Premier Doug Ford’s axing of more than 750 green energy projects has cost taxpayers $1.1 million in financial penalties so far, but with hundreds of companies yet to apply for compensation there are fears the $231 million earmarked this year won’t be enough.
The $1.1 million is shared by 13 renewable energy firms – an average of $84,615 each – although the government agency that handles the contracts won’t provide details despite calls from opposition parties in the legislature for a review by Ontario’s auditor general.
“We are not able to provide a breakdown of how much was reimbursed to each affected developer because it is confidential,” the Independent Electricity System Operator (IESO) said in an email to the Star.
“The amount each affected developer is entitled to is dependent on how far along in development their project was at the time of termination,” IESO spokesman John Cannella added, noting the affected projects were in “early stages.”
To date, the agency has received 215 applications from developers that are now being considered for reimbursement – leaving more than 500 developers yet to apply. Payments are for eligible pre-construction development costs that can be confirmed.
NDP Leader Andrea Horwath is urging the Progressive Conservative government to call in auditor general Bonnie Lysyk to ensure transparency amid concerns costs could balloon as they did after a previous Liberal administration scrapped two gas-fired power plants before the 2011 election. Lysyk found those costs could total $1.1 billion over 20 years.
“While they were quite adamant that the auditor general should look at those numbers when the Liberals were in office, now that they’re in office they are trying to avoid the auditor general’s scrutiny…people deserve to know how much this boondoggle is going to cost,” Horwath said Monday.
“We are very, very concerned that the $231 million they’re admitting to is going to grow quite a bit larger, which is what happened with the gas plants scandal.”
Ford said the cancelled projects – including the White Pines wind farm in Prince Edward County – saved electricity ratepayers $790 million because the power wasn’t needed. Settlement negotiations are continuing with White Pines and the payout is expected to be as much as half the $231 million, or more, as the nearly completed project is decommissioned.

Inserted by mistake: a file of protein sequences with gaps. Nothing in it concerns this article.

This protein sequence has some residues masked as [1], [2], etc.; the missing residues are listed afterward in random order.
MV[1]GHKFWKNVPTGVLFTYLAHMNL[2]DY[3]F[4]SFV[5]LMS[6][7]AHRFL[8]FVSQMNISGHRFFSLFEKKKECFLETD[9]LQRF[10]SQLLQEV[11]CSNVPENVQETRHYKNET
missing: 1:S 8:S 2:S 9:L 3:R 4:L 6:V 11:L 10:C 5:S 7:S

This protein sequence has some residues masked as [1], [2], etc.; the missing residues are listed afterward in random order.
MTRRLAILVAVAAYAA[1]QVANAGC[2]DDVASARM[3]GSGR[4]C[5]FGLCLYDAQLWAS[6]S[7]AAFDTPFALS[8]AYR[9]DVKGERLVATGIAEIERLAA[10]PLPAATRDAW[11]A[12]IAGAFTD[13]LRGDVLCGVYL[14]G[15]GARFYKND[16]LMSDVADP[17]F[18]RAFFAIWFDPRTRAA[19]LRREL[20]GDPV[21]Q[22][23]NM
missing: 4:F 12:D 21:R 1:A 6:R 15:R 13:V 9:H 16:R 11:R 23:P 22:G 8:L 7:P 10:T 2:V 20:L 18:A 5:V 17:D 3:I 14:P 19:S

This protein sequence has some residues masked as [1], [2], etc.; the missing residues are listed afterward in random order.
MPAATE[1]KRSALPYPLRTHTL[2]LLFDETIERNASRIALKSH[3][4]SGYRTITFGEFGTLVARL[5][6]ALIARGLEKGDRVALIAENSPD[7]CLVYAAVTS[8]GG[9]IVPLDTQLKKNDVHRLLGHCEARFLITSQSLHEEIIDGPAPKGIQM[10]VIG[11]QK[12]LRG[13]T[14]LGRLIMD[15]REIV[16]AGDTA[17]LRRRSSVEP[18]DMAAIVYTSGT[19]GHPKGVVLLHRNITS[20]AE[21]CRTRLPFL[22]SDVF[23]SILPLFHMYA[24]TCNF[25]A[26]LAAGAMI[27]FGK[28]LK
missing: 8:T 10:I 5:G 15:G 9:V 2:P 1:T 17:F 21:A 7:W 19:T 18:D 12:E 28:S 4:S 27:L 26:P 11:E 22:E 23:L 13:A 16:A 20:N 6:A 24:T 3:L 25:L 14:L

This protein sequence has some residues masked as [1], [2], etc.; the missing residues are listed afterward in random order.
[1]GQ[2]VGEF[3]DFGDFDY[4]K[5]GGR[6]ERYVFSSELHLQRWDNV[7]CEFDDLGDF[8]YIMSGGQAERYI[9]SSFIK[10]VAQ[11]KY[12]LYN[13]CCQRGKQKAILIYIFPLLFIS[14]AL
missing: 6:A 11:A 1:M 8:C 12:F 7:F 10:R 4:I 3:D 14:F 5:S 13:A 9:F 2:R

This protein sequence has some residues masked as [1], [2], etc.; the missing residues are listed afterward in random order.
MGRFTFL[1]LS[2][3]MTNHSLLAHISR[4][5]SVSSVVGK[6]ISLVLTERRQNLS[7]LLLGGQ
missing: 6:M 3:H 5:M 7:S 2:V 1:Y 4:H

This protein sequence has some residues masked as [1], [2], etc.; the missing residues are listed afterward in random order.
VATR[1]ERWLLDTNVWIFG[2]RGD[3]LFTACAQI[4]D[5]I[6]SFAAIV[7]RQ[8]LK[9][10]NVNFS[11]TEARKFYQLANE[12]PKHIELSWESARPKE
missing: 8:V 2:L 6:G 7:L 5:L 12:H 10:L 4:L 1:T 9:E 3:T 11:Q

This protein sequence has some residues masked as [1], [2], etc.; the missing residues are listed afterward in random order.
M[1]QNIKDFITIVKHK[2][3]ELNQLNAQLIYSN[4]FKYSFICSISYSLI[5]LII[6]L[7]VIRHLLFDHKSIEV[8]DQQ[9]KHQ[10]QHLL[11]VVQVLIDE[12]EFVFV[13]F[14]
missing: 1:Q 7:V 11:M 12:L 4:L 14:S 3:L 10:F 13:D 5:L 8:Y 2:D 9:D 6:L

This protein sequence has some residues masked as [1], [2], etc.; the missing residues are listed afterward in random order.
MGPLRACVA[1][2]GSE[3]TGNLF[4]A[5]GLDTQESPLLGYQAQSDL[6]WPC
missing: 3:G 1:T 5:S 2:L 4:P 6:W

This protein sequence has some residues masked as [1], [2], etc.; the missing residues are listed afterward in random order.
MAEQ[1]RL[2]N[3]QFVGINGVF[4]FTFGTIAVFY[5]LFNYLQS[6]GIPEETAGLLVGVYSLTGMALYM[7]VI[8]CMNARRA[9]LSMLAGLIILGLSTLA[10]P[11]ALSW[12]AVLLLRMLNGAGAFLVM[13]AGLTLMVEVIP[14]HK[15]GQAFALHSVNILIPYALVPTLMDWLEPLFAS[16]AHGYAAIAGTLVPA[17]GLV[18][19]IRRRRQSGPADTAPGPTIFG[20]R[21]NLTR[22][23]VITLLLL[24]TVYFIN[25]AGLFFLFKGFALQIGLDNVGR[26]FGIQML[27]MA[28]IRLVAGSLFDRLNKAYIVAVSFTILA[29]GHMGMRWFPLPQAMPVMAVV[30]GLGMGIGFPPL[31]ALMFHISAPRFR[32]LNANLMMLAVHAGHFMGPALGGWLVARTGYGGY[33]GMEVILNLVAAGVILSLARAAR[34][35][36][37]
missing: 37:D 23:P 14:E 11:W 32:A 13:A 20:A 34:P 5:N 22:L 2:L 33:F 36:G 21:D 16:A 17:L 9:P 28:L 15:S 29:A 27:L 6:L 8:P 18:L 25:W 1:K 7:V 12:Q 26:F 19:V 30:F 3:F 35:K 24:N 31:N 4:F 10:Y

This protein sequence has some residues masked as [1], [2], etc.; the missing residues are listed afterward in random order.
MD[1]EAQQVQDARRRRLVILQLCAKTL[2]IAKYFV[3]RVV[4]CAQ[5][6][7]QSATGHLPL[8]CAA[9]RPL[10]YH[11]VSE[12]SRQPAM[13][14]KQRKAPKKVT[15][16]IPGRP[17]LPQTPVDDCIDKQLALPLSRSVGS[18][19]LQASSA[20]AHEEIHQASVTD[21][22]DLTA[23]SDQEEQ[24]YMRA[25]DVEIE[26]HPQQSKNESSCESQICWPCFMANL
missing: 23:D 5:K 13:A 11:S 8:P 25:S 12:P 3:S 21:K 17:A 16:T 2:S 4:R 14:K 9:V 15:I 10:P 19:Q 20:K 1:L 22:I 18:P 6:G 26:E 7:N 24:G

“If we could cancel another $790 million and save the taxpayers…I’ll do that all day long,” the premier added, blaming expensive renewable energy contracts for pushing hydro bills too high under the Liberals.
Energy Minister Greg Rickford said electricity costs risk “putting Ontario out of business” and referenced the government’s promise to cut hydro costs a further 12 per cent, although the Ontario Energy Board recently allowed a winter rate increase to cover the costs of inflation.
“We’re going to see to it that energy costs are reduced.”
Green Leader Mike Schreiner said the compensation arrangements leave “a ton of questions.”
“It’s completely irresponsible that this government would rip up contracts and expose Ontario to the financial risks of $231 million, possibly more, who knows? We don’t know. I think the public has the right to know,” he added.
“They said they wanted transparency but they don’t seem to want transparency when it comes to their own hydro boondoggles.”
The projects were cancelled in July 2018, just a few weeks after Ford’s PCs reduced Kathleen Wynne’s Liberals to just seven MPPs in the provincial election.
“Last year, when the premier first announced the he would be tearing up contracts and tearing down wind farms, the Ford government insisted that it wouldn’t cost us a dime,” Horwath said in the legislature’s daily question period Monday.
“When they found out it would cost us $231 million, they quietly buried that number and hoped that no one would notice it. Now the premier says the costs won’t climb higher. Why should anyone take the premier’s word?”
The figure was contained in public accounts documents released recently by the ministry of energy. Rickford has said any unspent funds from the $231 million allocation will be returned to government coffers.
Officials at the IESO said they have asked developers of the cancelled renewable energy project to submit claims by Dec. 31 and they hope to complete the compensation payments by the third quarter of next year.
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